Rammy Narula is a Bangkok-based photographer with a deep passion for traveling and exploring the streets with his camera. His most recent work, Platform 10, a personal project shot on a single platform at Bangkok Central Train Station, has been published as a photo book by Peanut Press, New York. One of his photographs is also featured in 100 Great Street Photographs, a photo book published by Prestel Publishing in May 2017.
Could you please introduce yourself and tell us how you came to photography?
I am from Bangkok, Thailand and I came to photography very much by chance. In 2012, I hit a wall in several aspects of my life and needed an escape to freshen my perspective and rediscover myself. My brother, who had been into photography for a long time, suggested I tried my hand at it and gave me my first camera. Quite unexpectedly it became an obsession that has never relented.
What constitutes a good street photograph for you?
A good street photograph for me has to be memorable. It doesn’t always need to be perfectly composed but it should have character and an aspect about it that isn’t easily replicated. Presenting the unique point of view of the photographer goes a long way as well. If you’re an emotional person, then I’d like to see some of that make its way into the photograph. I believe all of us have our own view of the world and the more we are able to communicate that in a photograph, the more value it holds.
You seem to enjoy traveling quite a bit. Which place, in your opinion, has produced the most rewarding results?
I do love traveling, yes, and for a while I felt that traveling to big and busy cities away from home gave me the most rewarding experiences. Lately though I’ve found that I can really enjoy shooting at home in Bangkok. In my own neighborhood. These days I walk a 2-kilometer radius around my house and feel like I’m seeing things I’ve never seen before. It’s taken me a few years to get to this point and feel this way, and it’s been an absolute revelation. I feel like I’m getting to do something very personal and that gives me just as big a sense of reward as with my other projects and photographs from anywhere else, if not more.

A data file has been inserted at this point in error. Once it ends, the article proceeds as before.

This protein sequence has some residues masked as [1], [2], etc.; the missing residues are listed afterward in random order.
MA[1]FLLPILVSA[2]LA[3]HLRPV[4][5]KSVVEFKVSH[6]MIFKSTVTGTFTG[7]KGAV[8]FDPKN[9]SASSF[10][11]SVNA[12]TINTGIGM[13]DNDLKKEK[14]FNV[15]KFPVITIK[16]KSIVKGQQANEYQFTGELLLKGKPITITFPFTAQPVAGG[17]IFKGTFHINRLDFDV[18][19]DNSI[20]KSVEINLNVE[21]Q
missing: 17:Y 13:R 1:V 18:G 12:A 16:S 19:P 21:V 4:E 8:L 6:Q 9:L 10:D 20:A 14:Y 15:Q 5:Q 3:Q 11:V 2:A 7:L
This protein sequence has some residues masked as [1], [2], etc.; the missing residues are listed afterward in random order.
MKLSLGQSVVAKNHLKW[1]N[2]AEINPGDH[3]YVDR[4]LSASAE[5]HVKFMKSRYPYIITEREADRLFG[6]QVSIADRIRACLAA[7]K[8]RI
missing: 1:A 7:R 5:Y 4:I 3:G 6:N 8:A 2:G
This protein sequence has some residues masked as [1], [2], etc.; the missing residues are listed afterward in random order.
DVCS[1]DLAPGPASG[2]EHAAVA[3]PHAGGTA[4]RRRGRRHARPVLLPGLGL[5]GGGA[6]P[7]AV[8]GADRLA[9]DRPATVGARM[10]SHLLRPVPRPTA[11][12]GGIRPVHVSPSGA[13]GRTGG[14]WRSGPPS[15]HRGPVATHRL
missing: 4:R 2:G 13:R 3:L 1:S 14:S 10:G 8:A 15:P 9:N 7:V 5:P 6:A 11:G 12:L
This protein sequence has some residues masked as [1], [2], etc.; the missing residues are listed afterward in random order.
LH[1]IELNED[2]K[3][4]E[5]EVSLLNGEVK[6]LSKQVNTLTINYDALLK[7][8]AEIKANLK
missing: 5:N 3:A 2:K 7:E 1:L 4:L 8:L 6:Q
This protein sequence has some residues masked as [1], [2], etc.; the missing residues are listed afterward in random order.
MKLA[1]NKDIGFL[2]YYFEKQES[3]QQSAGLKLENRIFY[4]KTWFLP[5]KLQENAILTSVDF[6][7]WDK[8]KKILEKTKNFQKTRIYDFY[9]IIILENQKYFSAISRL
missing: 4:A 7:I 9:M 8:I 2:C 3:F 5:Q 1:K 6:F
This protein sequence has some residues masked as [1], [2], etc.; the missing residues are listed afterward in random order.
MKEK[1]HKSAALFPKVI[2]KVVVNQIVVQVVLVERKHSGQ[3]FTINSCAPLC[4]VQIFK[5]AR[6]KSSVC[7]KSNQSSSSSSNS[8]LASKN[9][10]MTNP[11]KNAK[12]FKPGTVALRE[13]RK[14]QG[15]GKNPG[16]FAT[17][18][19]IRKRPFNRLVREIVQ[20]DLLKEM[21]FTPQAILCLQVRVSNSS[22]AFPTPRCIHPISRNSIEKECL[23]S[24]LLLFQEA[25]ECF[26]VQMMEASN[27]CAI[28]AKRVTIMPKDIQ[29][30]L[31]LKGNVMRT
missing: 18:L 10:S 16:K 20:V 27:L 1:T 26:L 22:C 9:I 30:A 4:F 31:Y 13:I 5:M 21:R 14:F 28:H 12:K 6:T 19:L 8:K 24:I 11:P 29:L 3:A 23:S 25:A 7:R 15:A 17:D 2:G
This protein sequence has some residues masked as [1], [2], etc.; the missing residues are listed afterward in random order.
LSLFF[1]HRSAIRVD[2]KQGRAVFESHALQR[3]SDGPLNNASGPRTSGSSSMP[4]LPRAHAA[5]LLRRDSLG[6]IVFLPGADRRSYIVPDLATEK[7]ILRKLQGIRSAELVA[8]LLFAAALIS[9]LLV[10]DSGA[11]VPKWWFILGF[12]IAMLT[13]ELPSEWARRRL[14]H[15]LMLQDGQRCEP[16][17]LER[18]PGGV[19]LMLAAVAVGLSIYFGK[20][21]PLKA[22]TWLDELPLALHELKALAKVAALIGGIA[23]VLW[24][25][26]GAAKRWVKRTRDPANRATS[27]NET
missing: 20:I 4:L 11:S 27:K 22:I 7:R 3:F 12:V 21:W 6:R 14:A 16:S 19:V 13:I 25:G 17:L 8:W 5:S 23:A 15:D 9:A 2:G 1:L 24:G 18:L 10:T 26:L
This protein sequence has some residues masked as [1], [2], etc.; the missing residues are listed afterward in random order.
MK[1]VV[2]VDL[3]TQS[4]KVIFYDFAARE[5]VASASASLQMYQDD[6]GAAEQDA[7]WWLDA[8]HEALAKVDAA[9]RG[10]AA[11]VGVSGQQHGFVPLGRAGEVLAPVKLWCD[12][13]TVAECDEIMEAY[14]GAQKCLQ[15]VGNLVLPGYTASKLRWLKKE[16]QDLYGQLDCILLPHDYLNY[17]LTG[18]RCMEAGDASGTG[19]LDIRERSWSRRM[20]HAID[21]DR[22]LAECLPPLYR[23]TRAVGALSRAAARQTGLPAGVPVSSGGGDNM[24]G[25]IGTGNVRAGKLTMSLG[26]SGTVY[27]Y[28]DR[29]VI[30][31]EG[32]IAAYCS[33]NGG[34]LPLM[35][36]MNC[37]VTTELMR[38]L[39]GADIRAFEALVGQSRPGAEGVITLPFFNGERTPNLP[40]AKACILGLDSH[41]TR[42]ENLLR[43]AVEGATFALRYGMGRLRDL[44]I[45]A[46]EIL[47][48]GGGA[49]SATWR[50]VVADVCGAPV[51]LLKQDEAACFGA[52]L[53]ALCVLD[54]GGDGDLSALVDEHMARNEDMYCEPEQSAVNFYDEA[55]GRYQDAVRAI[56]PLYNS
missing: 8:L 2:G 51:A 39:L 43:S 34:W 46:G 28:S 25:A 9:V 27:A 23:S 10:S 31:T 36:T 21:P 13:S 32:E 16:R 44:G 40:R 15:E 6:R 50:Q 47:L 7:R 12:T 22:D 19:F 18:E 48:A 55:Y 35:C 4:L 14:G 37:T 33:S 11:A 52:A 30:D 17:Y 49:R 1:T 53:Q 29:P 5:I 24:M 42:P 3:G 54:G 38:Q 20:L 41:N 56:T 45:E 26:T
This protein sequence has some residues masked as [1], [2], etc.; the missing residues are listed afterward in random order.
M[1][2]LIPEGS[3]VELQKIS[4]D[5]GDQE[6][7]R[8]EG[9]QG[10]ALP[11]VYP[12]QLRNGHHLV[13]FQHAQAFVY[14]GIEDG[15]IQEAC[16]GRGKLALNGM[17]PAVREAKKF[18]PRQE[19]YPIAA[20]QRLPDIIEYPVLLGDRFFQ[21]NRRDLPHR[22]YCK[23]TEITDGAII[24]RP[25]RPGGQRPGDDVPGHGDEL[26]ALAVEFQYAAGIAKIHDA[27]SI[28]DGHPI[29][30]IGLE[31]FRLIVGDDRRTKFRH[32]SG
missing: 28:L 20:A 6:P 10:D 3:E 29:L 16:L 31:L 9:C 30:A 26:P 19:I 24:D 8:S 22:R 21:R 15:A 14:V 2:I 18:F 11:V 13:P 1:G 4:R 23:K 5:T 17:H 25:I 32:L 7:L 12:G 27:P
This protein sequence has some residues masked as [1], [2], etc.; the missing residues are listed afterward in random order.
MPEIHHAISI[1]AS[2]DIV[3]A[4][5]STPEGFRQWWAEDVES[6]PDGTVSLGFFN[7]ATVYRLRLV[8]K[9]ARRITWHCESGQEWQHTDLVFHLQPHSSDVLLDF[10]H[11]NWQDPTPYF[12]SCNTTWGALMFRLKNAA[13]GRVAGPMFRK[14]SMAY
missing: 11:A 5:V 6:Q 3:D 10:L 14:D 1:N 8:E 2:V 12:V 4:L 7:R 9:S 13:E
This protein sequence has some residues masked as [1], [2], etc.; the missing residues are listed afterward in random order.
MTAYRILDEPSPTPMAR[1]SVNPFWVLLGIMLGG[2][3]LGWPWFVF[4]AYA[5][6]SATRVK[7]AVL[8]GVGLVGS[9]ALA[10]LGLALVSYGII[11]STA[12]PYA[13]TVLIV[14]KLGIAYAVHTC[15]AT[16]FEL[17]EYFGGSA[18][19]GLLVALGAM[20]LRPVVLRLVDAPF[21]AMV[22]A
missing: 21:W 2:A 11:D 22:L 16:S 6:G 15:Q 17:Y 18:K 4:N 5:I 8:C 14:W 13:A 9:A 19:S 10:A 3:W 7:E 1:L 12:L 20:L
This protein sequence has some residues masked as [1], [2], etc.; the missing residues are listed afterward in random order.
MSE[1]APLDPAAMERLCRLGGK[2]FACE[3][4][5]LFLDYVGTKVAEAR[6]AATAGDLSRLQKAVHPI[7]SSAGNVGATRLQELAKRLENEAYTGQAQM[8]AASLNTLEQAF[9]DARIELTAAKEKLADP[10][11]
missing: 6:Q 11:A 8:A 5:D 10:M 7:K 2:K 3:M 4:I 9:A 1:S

In the street photographs you have shared with us, your blend of composition, color and texture is really stands out. Do you have any favorites?
Thank you! I do have some favorites yes. In the set shared here it would be the woman’s hand with a cigarette and the one with the Coca Cola sign. Admittedly my favorites tend to be from my more recent work and both of those were taken in last month or so. I try not to hang on to any favorites too long though in order to push myself to look forward and work harder for the next one.
How comfortable are you getting so close to your subjects?
Quite comfortable I would say. Maybe less so on a quiet street, but if I really want the photo then I will do what I can. I enjoy meeting new people and making new friends, so to get close to people came relatively easy to me. In the beginning though, I did have a problem being stealthy and unobtrusive. I had to learn how to be more subtle, move more quietly and not be my usual animated self. On the street with a camera I found out quickly that you don’t want people to react to you the same way you want them to when trying to make new friends!
Which camera and lens are you currently using?
Right now I use a Leica M10 with the Summaron-M 28mm lens most of the time. This little lens is just magical. I also have an M6, which I use to take photographs of family and friends. I use it with a flash and it gives a completely different feel to my street photographs, which I really like.
How long have you been using Leica cameras?
I have had at least one Leica in my camera bag ever since the day I made the decision to take more candid photographs. I picked up the Leica M Typ 240 when it came out and I also used the Leica M9 along the way as well.
You are a member of Street Photo Thailand. Can you explain a little bit about your work there?
I have been a member of Street Photo Thailand since early 2016. It’s the first street photography collective in Thailand and I feel quite privileged to be a part of it. We run the largest social media community for street photography in the country and also promote education through physical and online workshops several times a year. I participate as a mentor in some of those workshops as well, which is really quite rewarding; to see people grow and take street photography more seriously. We also regularly make group exhibitions, the next one will be at Photo Bangkok in 2018, and we hope to make a book together soon as well.
Find out more about Street Photo Thailand at their website.